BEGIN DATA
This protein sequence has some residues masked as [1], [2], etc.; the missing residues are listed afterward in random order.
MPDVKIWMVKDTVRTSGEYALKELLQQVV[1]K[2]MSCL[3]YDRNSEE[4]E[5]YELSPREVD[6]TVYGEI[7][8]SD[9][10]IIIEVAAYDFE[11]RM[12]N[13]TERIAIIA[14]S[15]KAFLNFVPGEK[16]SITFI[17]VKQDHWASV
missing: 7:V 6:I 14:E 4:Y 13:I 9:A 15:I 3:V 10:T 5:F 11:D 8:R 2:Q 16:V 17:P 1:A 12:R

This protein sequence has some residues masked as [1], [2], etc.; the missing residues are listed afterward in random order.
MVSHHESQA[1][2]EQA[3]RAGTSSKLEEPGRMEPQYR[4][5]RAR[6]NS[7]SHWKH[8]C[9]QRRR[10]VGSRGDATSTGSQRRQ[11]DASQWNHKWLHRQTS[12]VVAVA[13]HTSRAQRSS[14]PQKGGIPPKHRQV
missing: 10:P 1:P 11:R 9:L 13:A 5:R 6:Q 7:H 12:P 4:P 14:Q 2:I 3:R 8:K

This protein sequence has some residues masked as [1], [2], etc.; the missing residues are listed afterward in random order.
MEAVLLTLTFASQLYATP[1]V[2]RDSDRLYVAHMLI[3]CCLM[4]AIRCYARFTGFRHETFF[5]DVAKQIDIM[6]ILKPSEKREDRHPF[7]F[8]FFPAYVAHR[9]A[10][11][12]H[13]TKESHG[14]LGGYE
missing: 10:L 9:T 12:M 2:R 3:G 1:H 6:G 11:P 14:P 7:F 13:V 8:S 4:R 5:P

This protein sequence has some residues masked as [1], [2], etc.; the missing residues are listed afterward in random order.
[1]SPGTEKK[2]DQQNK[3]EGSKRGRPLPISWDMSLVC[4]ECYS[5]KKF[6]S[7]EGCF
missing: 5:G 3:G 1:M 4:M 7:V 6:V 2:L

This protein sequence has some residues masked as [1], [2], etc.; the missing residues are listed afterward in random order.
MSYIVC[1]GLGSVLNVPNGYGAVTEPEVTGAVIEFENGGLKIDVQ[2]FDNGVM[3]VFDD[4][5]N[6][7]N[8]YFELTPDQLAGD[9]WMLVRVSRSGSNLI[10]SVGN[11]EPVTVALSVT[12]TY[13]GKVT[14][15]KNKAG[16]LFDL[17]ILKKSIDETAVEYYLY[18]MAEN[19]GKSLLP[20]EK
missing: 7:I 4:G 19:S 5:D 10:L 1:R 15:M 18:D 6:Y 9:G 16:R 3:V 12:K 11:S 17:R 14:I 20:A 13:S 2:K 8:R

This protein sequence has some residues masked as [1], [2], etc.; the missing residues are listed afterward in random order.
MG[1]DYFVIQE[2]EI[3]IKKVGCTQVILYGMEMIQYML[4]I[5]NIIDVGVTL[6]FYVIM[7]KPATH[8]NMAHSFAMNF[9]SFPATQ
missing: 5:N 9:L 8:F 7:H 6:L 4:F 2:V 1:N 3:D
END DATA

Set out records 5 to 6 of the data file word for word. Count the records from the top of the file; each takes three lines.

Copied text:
This protein sequence has some residues masked as [1], [2], etc.; the missing residues are listed afterward in random order.
MSYIVC[1]GLGSVLNVPNGYGAVTEPEVTGAVIEFENGGLKIDVQ[2]FDNGVM[3]VFDD[4][5]N[6][7]N[8]YFELTPDQLAGD[9]WMLVRVSRSGSNLI[10]SVGN[11]EPVTVALSVT[12]TY[13]GKVT[14][15]KNKAG[16]LFDL[17]ILKKSIDETAVEYYLY[18]MAEN[19]GKSLLP[20]EK
missing: 7:I 4:G 19:S 5:D 10:L 1:R 15:M 18:D 6:Y 9:G 16:R 3:V 12:K 11:S 17:R 14:I 20:A 13:S 2:K 8:R

This protein sequence has some residues masked as [1], [2], etc.; the missing residues are listed afterward in random order.
MG[1]DYFVIQE[2]EI[3]IKKVGCTQVILYGMEMIQYML[4]I[5]NIIDVGVTL[6]FYVIM[7]KPATH[8]NMAHSFAMNF[9]SFPATQ
missing: 5:N 9:L 8:F 7:H 6:L 4:F 2:V 1:N 3:D